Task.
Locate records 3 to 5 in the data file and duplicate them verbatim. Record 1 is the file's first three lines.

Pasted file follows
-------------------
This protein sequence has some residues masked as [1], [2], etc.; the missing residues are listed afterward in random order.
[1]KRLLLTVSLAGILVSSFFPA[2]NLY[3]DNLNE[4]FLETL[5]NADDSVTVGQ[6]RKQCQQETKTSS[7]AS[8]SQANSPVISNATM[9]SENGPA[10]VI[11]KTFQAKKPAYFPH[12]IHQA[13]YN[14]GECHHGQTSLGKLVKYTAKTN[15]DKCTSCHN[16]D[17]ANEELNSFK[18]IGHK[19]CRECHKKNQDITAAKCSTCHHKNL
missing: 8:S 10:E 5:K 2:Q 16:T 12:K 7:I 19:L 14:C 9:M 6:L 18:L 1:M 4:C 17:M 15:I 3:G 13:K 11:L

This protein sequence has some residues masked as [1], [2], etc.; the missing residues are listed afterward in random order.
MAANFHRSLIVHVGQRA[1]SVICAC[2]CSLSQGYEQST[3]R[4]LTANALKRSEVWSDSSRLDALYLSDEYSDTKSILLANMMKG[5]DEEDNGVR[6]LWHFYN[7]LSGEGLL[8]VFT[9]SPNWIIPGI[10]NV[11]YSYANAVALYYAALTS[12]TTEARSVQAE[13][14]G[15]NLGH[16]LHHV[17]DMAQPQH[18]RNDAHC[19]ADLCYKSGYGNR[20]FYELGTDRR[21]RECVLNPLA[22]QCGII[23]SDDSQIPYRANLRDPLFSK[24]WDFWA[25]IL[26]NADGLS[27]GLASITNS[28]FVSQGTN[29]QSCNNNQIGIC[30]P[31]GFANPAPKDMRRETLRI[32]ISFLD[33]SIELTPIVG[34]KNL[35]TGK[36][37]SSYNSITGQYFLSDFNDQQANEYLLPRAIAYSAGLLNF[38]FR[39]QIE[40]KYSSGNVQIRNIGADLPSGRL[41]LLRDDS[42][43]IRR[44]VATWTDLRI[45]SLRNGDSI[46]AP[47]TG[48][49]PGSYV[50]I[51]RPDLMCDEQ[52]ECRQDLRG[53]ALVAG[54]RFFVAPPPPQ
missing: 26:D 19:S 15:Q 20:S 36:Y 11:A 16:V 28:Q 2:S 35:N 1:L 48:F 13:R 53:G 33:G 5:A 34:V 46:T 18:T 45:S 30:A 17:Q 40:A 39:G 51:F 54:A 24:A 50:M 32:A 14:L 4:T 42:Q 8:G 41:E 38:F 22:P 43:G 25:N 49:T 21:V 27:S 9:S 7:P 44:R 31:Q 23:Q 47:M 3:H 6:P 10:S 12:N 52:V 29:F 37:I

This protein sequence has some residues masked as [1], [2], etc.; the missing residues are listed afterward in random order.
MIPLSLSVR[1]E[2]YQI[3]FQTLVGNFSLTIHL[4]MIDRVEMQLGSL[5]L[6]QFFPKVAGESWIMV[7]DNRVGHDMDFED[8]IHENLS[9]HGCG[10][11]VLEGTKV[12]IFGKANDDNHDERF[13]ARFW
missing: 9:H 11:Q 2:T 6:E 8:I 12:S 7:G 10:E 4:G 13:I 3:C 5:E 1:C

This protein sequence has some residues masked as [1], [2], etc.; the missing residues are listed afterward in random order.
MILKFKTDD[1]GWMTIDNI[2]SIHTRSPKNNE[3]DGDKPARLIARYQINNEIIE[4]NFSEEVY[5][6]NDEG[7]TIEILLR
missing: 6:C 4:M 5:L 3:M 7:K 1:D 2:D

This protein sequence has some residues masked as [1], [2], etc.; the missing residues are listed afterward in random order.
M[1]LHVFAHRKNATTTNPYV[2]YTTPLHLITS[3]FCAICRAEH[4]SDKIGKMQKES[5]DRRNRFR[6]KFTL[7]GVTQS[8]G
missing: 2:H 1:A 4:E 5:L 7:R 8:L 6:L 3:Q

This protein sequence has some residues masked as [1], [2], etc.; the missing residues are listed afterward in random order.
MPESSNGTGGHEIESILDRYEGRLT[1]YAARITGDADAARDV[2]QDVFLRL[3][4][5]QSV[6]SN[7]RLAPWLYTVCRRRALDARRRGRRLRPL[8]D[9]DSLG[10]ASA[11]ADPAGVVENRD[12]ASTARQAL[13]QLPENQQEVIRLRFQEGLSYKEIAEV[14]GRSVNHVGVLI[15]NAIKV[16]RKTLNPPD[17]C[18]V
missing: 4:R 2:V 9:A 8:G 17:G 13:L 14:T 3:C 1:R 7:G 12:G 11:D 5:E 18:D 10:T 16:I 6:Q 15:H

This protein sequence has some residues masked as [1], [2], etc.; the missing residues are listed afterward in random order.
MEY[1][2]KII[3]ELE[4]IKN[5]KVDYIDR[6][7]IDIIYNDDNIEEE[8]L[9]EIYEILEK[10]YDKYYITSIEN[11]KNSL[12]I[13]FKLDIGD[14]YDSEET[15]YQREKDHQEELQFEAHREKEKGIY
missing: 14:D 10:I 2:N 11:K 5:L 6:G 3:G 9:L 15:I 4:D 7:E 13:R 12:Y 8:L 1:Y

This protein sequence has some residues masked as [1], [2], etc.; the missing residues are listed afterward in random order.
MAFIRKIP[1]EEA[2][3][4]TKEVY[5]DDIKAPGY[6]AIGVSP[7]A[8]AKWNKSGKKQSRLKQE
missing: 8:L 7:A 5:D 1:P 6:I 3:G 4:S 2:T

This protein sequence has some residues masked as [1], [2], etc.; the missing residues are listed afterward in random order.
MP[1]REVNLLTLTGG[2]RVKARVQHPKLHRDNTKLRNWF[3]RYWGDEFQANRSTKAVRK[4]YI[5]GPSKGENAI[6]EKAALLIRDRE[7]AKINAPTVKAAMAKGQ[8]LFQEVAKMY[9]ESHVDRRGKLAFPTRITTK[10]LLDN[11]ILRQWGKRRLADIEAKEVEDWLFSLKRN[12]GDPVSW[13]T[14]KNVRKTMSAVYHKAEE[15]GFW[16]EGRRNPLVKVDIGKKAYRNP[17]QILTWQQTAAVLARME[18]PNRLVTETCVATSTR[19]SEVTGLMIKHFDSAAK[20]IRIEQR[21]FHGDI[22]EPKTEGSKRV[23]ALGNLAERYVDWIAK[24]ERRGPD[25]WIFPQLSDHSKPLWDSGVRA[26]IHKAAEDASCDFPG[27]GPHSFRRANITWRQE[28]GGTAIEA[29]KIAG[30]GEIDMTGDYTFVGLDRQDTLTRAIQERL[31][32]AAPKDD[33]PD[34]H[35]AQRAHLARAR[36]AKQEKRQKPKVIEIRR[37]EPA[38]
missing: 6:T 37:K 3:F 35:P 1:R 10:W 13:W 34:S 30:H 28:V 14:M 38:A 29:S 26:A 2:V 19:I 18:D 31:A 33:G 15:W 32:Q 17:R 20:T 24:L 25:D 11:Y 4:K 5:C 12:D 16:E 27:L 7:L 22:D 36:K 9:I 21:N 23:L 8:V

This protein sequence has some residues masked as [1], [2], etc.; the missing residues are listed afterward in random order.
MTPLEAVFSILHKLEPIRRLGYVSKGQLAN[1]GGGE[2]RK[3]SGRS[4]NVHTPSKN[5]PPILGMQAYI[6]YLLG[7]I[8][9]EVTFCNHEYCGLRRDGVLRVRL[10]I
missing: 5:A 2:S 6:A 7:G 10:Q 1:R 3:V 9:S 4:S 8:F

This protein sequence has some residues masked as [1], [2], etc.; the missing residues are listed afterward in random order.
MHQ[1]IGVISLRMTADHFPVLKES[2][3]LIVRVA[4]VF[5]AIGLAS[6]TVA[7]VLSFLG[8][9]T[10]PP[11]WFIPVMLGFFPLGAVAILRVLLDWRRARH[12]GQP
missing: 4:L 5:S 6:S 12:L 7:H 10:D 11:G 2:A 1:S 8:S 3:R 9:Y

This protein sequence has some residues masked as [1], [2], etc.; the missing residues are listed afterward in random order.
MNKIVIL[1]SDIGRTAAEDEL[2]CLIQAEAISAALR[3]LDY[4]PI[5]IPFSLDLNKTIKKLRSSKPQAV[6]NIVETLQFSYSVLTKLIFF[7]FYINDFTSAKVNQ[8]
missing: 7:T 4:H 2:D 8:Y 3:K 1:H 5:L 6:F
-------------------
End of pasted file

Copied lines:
This protein sequence has some residues masked as [1], [2], etc.; the missing residues are listed afterward in random order.
MIPLSLSVR[1]E[2]YQI[3]FQTLVGNFSLTIHL[4]MIDRVEMQLGSL[5]L[6]QFFPKVAGESWIMV[7]DNRVGHDMDFED[8]IHENLS[9]HGCG[10][11]VLEGTKV[12]IFGKANDDNHDERF[13]ARFW
missing: 9:H 11:Q 2:T 6:E 8:I 12:S 7:G 10:E 4:G 13:I 3:C 5:E 1:C

This protein sequence has some residues masked as [1], [2], etc.; the missing residues are listed afterward in random order.
MILKFKTDD[1]GWMTIDNI[2]SIHTRSPKNNE[3]DGDKPARLIARYQINNEIIE[4]NFSEEVY[5][6]NDEG[7]TIEILLR
missing: 6:C 4:M 5:L 3:M 7:K 1:D 2:D

This protein sequence has some residues masked as [1], [2], etc.; the missing residues are listed afterward in random order.
M[1]LHVFAHRKNATTTNPYV[2]YTTPLHLITS[3]FCAICRAEH[4]SDKIGKMQKES[5]DRRNRFR[6]KFTL[7]GVTQS[8]G
missing: 2:H 1:A 4:E 5:L 7:R 8:L 6:L 3:Q